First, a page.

When disaster strikes, more and more people turn to social media for help.

After posting a request on a social media site, 76 percent of Americans expect help to arrive within three hours, according to a Red Cross survey.

The University of San Francisco School of Online Masters in Public Administration finds social media networks are replacing 9-1-1 as the go-to source for help during a disaster.

With public expectations high, first responders are now faced with the challenge of trying to make sure those needs are being met. Some of those challenges include finding personnel who can devote the time to these efforts in the face of budget and staffing cutbacks. When disaster hits, the number of Facebook posts and tweets spike, so monitoring efforts during disaster could be an enormous challenge.

In addition, how do fire fighters warn off innuendo and prank incidents reported through social media sites?

As technology and social media evolve, the fire service has to think about how to continue to integrate these new channels with traditional means to collect and get information to the public.

IAFF affiliates have opened lines of communication in their communities on Facebook and Twitter – sharing updates about fire and vehicle incidents, as well as tips on how to protect themselves from burn injuries,  home fire safety and how to prepare for weather incidents, among others.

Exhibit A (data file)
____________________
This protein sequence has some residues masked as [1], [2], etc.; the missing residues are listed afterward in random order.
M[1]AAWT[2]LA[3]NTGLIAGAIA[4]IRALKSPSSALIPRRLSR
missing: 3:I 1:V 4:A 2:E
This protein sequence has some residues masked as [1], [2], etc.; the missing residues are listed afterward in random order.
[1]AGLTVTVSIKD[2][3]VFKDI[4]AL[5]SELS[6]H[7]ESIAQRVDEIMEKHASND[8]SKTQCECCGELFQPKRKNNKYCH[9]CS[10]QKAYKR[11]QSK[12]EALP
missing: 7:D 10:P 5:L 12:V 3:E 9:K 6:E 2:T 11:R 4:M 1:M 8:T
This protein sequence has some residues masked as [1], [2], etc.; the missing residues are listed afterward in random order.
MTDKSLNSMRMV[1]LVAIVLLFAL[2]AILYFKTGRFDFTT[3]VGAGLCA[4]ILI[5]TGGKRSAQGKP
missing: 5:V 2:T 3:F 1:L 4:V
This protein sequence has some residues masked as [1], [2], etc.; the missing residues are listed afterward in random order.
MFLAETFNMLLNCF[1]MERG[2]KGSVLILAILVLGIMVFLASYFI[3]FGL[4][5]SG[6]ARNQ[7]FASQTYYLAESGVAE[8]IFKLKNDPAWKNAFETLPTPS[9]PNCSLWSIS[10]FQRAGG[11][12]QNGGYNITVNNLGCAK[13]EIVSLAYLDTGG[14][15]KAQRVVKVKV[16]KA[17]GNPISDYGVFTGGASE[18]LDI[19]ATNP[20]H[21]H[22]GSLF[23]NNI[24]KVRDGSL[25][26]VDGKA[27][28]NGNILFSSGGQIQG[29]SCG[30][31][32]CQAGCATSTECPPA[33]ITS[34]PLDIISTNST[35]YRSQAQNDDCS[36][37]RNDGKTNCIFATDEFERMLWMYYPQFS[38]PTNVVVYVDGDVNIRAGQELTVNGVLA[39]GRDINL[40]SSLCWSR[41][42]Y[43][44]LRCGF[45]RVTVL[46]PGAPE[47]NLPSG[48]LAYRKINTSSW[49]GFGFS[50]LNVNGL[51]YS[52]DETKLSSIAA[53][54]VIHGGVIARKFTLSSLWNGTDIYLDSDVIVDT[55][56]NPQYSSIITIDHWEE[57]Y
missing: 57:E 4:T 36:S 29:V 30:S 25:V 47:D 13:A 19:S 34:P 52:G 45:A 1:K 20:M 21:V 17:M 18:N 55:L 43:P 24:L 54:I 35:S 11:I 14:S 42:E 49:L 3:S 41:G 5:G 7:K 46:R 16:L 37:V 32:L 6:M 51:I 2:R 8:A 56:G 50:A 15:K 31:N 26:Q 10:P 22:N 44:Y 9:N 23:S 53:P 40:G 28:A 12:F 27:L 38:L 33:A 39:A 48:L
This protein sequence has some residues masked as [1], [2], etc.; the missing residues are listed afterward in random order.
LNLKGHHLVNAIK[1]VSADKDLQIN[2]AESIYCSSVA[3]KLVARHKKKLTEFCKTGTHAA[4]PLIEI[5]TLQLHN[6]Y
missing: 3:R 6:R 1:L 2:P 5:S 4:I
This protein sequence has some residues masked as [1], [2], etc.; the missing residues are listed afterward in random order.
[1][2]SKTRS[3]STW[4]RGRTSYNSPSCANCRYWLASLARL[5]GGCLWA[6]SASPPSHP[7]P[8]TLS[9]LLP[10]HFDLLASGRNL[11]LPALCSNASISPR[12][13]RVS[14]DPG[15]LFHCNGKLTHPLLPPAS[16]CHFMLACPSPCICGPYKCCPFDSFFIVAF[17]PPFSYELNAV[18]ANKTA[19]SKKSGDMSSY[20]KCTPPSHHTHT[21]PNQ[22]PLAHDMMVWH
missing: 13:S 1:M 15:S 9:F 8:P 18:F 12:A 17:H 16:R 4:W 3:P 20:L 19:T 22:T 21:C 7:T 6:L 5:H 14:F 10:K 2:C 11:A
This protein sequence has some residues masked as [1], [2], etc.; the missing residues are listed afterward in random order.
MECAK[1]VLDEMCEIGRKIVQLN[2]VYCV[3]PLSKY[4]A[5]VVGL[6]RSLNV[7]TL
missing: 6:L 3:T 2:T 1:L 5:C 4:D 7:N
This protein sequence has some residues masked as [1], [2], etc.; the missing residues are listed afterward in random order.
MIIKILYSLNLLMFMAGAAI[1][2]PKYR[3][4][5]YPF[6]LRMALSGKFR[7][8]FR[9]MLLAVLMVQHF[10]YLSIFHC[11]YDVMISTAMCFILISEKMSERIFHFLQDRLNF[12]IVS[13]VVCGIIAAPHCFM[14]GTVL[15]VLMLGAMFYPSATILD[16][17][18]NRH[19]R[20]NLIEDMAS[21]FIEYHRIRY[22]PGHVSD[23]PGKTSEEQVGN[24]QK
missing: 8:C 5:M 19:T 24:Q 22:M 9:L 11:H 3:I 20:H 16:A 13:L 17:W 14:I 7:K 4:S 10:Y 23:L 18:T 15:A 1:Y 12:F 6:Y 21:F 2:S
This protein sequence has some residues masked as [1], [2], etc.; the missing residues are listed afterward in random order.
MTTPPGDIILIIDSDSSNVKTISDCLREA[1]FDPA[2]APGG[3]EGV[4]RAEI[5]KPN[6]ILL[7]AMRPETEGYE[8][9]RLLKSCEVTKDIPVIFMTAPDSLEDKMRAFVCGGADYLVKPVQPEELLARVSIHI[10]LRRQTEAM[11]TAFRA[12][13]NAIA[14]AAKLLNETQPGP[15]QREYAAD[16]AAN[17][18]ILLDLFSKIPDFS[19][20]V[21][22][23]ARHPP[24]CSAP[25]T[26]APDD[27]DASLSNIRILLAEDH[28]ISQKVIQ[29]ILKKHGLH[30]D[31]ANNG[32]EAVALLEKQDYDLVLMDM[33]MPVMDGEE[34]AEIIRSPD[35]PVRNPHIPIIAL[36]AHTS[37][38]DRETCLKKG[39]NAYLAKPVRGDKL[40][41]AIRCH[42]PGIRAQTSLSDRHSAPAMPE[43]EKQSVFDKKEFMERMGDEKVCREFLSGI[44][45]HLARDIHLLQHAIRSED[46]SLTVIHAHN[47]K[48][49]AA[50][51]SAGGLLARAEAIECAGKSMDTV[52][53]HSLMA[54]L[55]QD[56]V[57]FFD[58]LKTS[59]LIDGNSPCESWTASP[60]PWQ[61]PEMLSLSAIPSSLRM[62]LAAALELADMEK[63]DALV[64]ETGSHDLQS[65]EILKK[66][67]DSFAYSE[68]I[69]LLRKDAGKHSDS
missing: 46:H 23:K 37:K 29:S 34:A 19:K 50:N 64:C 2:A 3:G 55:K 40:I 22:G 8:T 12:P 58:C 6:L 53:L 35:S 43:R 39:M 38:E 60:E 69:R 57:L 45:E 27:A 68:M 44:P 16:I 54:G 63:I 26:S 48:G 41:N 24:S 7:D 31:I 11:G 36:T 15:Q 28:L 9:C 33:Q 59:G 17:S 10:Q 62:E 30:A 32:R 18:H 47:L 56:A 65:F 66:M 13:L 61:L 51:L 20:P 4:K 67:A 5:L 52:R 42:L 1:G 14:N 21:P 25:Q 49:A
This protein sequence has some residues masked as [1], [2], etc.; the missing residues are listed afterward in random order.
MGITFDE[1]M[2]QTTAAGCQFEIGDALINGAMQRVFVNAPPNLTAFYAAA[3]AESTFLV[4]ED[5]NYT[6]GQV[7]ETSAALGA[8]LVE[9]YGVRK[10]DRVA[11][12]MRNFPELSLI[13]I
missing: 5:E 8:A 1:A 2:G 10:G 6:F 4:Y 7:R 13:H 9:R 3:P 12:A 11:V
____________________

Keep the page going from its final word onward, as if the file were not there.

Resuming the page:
A recent U.S. House Subcommittee on Emergency Preparedness, Response and Communication on social media, raised questions about the type of training first responders need to keep up with advances in the technology.  Lawmakers say they see the importance of social media as a gateway for first responders to connect with the public and victims of disaster for feedback and as a way to stop misinformation from spreading.

Lawmakers say the next step is having more information available for app and web site sharing.

One thing is for certain – social media has changed how we interact with each other daily and is an important factor in how the fire service connects with the public in the future.

How do you see the fire service changing because of social media? What kinds of social media tools do you think your fire department will be using in the future?